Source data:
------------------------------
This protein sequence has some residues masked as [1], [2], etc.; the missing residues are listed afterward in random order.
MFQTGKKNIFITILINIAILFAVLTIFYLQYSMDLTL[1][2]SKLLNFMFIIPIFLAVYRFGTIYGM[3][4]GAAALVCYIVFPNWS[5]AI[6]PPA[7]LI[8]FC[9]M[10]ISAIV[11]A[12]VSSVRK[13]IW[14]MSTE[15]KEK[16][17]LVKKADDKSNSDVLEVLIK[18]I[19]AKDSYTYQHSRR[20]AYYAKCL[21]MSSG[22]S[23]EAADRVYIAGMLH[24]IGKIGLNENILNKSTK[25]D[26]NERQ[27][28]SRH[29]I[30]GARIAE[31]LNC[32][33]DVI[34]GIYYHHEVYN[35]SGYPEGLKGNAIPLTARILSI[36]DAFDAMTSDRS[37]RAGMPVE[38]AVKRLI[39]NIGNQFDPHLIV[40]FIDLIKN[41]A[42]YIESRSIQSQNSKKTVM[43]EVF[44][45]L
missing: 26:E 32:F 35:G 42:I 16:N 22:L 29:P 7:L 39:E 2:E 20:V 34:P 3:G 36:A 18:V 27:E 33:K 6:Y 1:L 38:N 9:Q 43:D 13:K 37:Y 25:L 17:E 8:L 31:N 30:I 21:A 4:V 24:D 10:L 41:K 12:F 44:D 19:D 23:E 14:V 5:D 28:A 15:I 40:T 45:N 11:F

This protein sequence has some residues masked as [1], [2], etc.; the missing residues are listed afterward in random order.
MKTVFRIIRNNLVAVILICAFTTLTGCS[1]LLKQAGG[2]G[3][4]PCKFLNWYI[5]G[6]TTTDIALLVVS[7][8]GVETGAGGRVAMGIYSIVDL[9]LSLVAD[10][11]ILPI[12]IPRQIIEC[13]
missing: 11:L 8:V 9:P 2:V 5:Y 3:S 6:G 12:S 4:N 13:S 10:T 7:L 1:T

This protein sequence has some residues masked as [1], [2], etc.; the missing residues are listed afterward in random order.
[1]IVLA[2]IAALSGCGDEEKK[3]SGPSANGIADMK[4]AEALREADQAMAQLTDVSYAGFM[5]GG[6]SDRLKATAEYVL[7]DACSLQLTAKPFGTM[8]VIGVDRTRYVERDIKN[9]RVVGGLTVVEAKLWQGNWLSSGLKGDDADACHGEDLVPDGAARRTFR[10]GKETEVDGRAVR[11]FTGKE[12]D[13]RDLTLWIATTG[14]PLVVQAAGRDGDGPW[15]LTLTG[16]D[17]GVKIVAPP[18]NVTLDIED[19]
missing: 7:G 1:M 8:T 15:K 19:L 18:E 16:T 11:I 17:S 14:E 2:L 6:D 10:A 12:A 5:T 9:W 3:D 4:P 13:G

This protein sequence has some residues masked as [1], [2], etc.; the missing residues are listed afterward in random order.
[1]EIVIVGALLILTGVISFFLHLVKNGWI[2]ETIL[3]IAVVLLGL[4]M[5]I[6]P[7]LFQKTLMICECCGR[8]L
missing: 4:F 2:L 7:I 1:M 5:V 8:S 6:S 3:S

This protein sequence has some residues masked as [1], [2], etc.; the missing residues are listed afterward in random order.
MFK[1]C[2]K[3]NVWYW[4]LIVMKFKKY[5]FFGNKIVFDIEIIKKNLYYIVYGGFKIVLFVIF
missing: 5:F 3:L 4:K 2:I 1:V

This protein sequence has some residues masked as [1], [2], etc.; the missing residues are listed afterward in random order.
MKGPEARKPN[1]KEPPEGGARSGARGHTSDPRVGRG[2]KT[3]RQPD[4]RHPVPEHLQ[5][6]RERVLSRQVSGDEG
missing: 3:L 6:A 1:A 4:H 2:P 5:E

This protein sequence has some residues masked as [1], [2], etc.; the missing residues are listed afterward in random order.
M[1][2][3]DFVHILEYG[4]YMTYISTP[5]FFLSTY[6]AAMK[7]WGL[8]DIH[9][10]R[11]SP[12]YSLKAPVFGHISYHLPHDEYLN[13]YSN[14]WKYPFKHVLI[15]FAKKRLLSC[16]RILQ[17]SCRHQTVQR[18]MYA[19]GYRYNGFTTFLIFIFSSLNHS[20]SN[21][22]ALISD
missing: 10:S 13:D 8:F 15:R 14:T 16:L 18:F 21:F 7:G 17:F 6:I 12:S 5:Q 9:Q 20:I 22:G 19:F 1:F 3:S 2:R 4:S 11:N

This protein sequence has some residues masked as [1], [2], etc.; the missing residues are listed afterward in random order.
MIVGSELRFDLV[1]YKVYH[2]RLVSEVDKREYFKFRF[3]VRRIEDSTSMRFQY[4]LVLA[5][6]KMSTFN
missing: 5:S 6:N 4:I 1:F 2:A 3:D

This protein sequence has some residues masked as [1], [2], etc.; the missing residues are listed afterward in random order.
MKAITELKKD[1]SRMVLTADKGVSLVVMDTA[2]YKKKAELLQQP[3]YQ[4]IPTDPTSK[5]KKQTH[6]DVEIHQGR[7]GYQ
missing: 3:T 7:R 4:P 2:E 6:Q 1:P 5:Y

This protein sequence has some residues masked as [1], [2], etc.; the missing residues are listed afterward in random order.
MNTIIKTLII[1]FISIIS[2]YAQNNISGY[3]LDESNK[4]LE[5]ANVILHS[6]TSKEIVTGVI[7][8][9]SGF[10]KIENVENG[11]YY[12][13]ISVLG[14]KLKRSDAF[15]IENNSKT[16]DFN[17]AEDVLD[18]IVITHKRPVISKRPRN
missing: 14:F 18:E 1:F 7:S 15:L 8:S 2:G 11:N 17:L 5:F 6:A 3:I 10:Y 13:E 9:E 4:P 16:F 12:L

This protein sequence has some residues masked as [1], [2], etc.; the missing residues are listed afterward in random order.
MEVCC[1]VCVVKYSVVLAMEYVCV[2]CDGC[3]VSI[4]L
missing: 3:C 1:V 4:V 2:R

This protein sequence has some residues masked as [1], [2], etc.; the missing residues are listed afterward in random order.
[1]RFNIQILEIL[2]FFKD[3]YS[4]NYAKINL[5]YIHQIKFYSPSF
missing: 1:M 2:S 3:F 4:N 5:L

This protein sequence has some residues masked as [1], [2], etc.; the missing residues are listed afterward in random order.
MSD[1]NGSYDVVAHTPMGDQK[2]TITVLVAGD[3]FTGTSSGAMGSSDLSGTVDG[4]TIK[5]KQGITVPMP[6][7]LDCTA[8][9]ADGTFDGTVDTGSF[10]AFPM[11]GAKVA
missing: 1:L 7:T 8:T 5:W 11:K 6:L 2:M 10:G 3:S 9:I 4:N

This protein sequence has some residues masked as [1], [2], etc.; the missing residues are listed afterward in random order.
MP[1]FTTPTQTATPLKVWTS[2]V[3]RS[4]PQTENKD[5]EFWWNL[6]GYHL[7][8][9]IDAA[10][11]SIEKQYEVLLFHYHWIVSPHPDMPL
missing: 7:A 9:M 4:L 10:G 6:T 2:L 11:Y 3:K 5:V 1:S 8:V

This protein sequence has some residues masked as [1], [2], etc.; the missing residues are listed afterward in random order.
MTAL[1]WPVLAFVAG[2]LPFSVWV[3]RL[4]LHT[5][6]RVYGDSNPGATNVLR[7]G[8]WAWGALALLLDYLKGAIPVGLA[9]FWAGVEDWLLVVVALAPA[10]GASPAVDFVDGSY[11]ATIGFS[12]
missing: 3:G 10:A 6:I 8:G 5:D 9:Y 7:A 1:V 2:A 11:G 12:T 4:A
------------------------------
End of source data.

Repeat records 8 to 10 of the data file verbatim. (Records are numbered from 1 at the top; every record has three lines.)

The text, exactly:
This protein sequence has some residues masked as [1], [2], etc.; the missing residues are listed afterward in random order.
MIVGSELRFDLV[1]YKVYH[2]RLVSEVDKREYFKFRF[3]VRRIEDSTSMRFQY[4]LVLA[5][6]KMSTFN
missing: 5:S 6:N 4:I 1:F 2:A 3:D

This protein sequence has some residues masked as [1], [2], etc.; the missing residues are listed afterward in random order.
MKAITELKKD[1]SRMVLTADKGVSLVVMDTA[2]YKKKAELLQQP[3]YQ[4]IPTDPTSK[5]KKQTH[6]DVEIHQGR[7]GYQ
missing: 3:T 7:R 4:P 2:E 6:Q 1:P 5:Y

This protein sequence has some residues masked as [1], [2], etc.; the missing residues are listed afterward in random order.
MNTIIKTLII[1]FISIIS[2]YAQNNISGY[3]LDESNK[4]LE[5]ANVILHS[6]TSKEIVTGVI[7][8][9]SGF[10]KIENVENG[11]YY[12][13]ISVLG[14]KLKRSDAF[15]IENNSKT[16]DFN[17]AEDVLD[18]IVITHKRPVISKRPRN
missing: 14:F 18:E 1:F 7:S 15:L 8:S 2:G 11:N 17:L 5:F 6:A 3:I 10:Y 13:E 9:E 4:P 16:F 12:L